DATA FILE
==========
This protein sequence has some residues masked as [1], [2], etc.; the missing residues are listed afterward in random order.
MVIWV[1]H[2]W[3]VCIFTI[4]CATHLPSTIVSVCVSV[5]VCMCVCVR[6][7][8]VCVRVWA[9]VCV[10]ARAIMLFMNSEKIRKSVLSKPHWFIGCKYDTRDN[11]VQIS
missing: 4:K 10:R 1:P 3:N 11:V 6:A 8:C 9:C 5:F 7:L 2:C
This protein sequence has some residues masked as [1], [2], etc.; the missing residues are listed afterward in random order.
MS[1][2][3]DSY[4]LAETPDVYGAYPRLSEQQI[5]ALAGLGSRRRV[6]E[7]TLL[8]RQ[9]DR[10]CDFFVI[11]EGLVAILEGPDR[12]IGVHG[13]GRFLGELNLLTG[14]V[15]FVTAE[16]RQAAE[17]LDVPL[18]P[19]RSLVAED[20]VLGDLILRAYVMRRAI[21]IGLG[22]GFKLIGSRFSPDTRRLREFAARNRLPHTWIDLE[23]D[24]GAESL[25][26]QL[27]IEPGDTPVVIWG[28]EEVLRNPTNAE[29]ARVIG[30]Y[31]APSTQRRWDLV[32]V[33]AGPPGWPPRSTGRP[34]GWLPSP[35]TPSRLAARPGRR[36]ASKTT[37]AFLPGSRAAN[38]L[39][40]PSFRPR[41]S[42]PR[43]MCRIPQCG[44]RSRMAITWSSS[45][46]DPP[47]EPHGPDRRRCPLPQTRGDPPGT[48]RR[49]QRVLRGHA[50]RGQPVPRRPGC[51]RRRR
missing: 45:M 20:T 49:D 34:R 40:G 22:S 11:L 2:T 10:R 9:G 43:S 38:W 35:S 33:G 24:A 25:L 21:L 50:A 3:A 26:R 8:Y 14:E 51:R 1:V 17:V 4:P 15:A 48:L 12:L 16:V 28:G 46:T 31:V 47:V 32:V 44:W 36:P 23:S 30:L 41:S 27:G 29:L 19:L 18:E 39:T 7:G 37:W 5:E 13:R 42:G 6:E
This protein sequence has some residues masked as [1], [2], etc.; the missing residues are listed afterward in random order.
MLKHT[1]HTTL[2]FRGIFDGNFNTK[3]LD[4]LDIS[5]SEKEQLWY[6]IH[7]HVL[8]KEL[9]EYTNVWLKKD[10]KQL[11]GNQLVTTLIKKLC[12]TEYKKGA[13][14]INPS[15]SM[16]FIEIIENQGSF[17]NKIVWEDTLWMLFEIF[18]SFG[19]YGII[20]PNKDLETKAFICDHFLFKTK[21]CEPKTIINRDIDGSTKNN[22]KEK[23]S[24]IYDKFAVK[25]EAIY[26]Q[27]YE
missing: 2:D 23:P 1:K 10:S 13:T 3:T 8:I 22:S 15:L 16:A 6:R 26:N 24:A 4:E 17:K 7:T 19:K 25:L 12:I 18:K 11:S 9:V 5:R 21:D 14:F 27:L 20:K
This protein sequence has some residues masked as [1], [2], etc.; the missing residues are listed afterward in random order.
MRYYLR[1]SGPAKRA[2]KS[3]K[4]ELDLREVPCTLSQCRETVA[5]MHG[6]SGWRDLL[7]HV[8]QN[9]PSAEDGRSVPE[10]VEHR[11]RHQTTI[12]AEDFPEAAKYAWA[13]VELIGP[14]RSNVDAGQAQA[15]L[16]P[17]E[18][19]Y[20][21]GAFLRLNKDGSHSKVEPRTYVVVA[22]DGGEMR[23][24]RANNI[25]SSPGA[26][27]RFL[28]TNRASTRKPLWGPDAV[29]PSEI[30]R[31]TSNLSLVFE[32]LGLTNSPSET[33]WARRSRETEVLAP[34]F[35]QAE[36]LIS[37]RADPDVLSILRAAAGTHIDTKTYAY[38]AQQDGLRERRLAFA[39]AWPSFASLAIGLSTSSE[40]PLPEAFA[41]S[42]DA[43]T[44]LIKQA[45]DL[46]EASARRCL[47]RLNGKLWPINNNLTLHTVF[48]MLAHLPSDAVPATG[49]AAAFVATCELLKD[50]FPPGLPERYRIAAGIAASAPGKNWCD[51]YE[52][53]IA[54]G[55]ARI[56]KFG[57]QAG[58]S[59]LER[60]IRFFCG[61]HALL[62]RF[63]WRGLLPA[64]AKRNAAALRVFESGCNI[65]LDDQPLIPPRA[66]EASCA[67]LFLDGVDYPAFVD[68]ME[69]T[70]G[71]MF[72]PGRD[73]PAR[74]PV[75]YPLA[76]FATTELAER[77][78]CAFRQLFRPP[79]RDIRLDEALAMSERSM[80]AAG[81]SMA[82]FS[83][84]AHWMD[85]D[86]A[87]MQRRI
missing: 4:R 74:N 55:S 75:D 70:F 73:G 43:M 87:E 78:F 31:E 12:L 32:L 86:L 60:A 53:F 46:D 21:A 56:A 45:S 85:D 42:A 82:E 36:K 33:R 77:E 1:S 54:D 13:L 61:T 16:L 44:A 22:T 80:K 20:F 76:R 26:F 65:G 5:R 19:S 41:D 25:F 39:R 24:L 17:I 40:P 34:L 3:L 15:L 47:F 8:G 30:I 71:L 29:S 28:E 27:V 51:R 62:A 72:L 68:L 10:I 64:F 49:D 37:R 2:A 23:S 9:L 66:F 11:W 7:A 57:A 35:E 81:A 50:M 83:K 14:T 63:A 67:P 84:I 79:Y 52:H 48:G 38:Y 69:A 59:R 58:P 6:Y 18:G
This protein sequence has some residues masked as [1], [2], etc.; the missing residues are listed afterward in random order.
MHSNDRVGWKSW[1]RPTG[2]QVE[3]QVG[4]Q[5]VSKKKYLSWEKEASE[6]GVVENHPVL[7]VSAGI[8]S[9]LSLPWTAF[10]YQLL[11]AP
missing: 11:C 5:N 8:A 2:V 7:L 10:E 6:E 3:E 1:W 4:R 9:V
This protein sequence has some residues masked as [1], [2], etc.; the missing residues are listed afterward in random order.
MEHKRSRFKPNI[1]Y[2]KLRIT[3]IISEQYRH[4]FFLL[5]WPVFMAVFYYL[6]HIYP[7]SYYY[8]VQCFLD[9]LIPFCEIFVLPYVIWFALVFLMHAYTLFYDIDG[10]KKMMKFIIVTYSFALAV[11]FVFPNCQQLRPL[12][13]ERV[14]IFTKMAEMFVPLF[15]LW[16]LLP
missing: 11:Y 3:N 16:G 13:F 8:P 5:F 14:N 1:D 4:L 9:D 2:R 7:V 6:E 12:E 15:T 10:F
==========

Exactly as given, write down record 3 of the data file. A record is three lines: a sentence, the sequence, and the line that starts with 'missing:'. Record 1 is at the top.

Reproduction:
This protein sequence has some residues masked as [1], [2], etc.; the missing residues are listed afterward in random order.
MLKHT[1]HTTL[2]FRGIFDGNFNTK[3]LD[4]LDIS[5]SEKEQLWY[6]IH[7]HVL[8]KEL[9]EYTNVWLKKD[10]KQL[11]GNQLVTTLIKKLC[12]TEYKKGA[13][14]INPS[15]SM[16]FIEIIENQGSF[17]NKIVWEDTLWMLFEIF[18]SFG[19]YGII[20]PNKDLETKAFICDHFLFKTK[21]CEPKTIINRDIDGSTKNN[22]KEK[23]S[24]IYDKFAVK[25]EAIY[26]Q[27]YE
missing: 2:D 23:P 1:K 10:S 13:T 3:T 8:I 22:S 15:L 16:A 6:R 26:N 24:A 4:E 17:K 7:T 19:K 25:L 12:I 18:K 11:S 9:V 5:R 21:D 14:F 27:L 20:K